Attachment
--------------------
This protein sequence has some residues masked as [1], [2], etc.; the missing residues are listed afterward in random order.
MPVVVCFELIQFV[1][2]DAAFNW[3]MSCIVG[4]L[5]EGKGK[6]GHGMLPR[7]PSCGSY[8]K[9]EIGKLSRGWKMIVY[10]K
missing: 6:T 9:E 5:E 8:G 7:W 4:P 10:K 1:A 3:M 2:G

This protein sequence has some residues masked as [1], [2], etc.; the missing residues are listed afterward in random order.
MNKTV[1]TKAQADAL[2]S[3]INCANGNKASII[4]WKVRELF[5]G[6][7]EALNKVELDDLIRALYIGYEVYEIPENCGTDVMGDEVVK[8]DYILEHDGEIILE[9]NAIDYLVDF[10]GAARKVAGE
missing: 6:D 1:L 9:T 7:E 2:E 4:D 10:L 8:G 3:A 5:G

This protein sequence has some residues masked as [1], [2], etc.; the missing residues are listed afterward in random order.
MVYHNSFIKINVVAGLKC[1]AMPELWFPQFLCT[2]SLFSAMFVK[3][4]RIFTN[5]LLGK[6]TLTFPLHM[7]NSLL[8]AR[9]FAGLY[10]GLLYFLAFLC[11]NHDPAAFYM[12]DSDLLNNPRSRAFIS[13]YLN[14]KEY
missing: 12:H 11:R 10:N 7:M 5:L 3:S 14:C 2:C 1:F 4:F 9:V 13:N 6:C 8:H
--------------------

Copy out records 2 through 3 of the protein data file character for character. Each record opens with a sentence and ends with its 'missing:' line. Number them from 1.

This protein sequence has some residues masked as [1], [2], etc.; the missing residues are listed afterward in random order.
MNKTV[1]TKAQADAL[2]S[3]INCANGNKASII[4]WKVRELF[5]G[6][7]EALNKVELDDLIRALYIGYEVYEIPENCGTDVMGDEVVK[8]DYILEHDGEIILE[9]NAIDYLVDF[10]GAARKVAGE
missing: 6:D 1:L 9:T 7:E 2:E 4:D 10:L 8:G 3:A 5:G

This protein sequence has some residues masked as [1], [2], etc.; the missing residues are listed afterward in random order.
MVYHNSFIKINVVAGLKC[1]AMPELWFPQFLCT[2]SLFSAMFVK[3][4]RIFTN[5]LLGK[6]TLTFPLHM[7]NSLL[8]AR[9]FAGLY[10]GLLYFLAFLC[11]NHDPAAFYM[12]DSDLLNNPRSRAFIS[13]YLN[14]KEY
missing: 12:H 11:R 10:N 7:M 5:L 3:S 14:C 2:C 1:F 4:F 9:V 13:N 6:C 8:H